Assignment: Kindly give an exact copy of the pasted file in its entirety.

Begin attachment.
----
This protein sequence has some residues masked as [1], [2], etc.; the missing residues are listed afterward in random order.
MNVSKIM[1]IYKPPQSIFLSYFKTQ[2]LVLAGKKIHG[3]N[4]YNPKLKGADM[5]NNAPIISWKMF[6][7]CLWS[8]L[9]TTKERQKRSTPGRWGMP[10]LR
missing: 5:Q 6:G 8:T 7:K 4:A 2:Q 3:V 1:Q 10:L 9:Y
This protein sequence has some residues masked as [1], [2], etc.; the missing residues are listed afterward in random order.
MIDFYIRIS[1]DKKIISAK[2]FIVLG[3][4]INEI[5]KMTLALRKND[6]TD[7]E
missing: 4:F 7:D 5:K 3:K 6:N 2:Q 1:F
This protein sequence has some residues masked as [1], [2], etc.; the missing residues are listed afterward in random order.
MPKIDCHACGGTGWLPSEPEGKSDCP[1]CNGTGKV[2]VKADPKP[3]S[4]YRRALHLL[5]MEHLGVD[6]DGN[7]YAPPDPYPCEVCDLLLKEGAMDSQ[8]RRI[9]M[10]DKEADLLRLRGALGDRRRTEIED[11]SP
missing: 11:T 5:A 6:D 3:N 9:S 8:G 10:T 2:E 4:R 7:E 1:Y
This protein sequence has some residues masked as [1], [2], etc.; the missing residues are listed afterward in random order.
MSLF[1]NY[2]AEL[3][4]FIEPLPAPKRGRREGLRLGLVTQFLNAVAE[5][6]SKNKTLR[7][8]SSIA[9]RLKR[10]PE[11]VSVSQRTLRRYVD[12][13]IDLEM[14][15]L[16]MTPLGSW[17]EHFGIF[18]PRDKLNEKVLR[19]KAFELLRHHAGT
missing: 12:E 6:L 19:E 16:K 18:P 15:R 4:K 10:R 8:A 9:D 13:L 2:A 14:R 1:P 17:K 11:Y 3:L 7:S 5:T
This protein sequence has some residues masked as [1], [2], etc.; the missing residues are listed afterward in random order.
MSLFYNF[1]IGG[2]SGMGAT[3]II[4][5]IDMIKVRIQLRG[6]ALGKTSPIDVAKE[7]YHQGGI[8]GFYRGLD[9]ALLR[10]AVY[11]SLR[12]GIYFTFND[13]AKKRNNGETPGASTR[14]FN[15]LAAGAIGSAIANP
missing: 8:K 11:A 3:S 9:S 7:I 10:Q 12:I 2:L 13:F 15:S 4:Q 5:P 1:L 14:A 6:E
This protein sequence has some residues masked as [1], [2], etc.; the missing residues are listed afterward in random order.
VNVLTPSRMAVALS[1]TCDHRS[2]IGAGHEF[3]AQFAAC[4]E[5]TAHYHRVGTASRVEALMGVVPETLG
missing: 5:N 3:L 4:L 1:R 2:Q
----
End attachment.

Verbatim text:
This protein sequence has some residues masked as [1], [2], etc.; the missing residues are listed afterward in random order.
MNVSKIM[1]IYKPPQSIFLSYFKTQ[2]LVLAGKKIHG[3]N[4]YNPKLKGADM[5]NNAPIISWKMF[6][7]CLWS[8]L[9]TTKERQKRSTPGRWGMP[10]LR
missing: 5:Q 6:G 8:T 7:K 4:A 2:Q 3:V 1:Q 10:L 9:Y
This protein sequence has some residues masked as [1], [2], etc.; the missing residues are listed afterward in random order.
MIDFYIRIS[1]DKKIISAK[2]FIVLG[3][4]INEI[5]KMTLALRKND[6]TD[7]E
missing: 4:F 7:D 5:K 3:K 6:N 2:Q 1:F
This protein sequence has some residues masked as [1], [2], etc.; the missing residues are listed afterward in random order.
MPKIDCHACGGTGWLPSEPEGKSDCP[1]CNGTGKV[2]VKADPKP[3]S[4]YRRALHLL[5]MEHLGVD[6]DGN[7]YAPPDPYPCEVCDLLLKEGAMDSQ[8]RRI[9]M[10]DKEADLLRLRGALGDRRRTEIED[11]SP
missing: 11:T 5:A 6:D 3:N 9:S 8:G 10:T 2:E 4:R 7:E 1:Y
This protein sequence has some residues masked as [1], [2], etc.; the missing residues are listed afterward in random order.
MSLF[1]NY[2]AEL[3][4]FIEPLPAPKRGRREGLRLGLVTQFLNAVAE[5][6]SKNKTLR[7][8]SSIA[9]RLKR[10]PE[11]VSVSQRTLRRYVD[12][13]IDLEM[14][15]L[16]MTPLGSW[17]EHFGIF[18]PRDKLNEKVLR[19]KAFELLRHHAGT
missing: 12:E 6:L 19:E 16:K 18:P 15:R 4:K 10:R 8:A 9:D 13:L 2:A 14:R 1:P 17:K 11:Y 3:L 7:S 5:T
This protein sequence has some residues masked as [1], [2], etc.; the missing residues are listed afterward in random order.
MSLFYNF[1]IGG[2]SGMGAT[3]II[4][5]IDMIKVRIQLRG[6]ALGKTSPIDVAKE[7]YHQGGI[8]GFYRGLD[9]ALLR[10]AVY[11]SLR[12]GIYFTFND[13]AKKRNNGETPGASTR[14]FN[15]LAAGAIGSAIANP
missing: 8:K 11:A 3:S 9:S 7:I 10:Q 12:I 2:L 13:F 15:S 4:Q 5:P 1:L 14:A 6:E
This protein sequence has some residues masked as [1], [2], etc.; the missing residues are listed afterward in random order.
VNVLTPSRMAVALS[1]TCDHRS[2]IGAGHEF[3]AQFAAC[4]E[5]TAHYHRVGTASRVEALMGVVPETLG
missing: 5:N 3:L 4:L 1:R 2:Q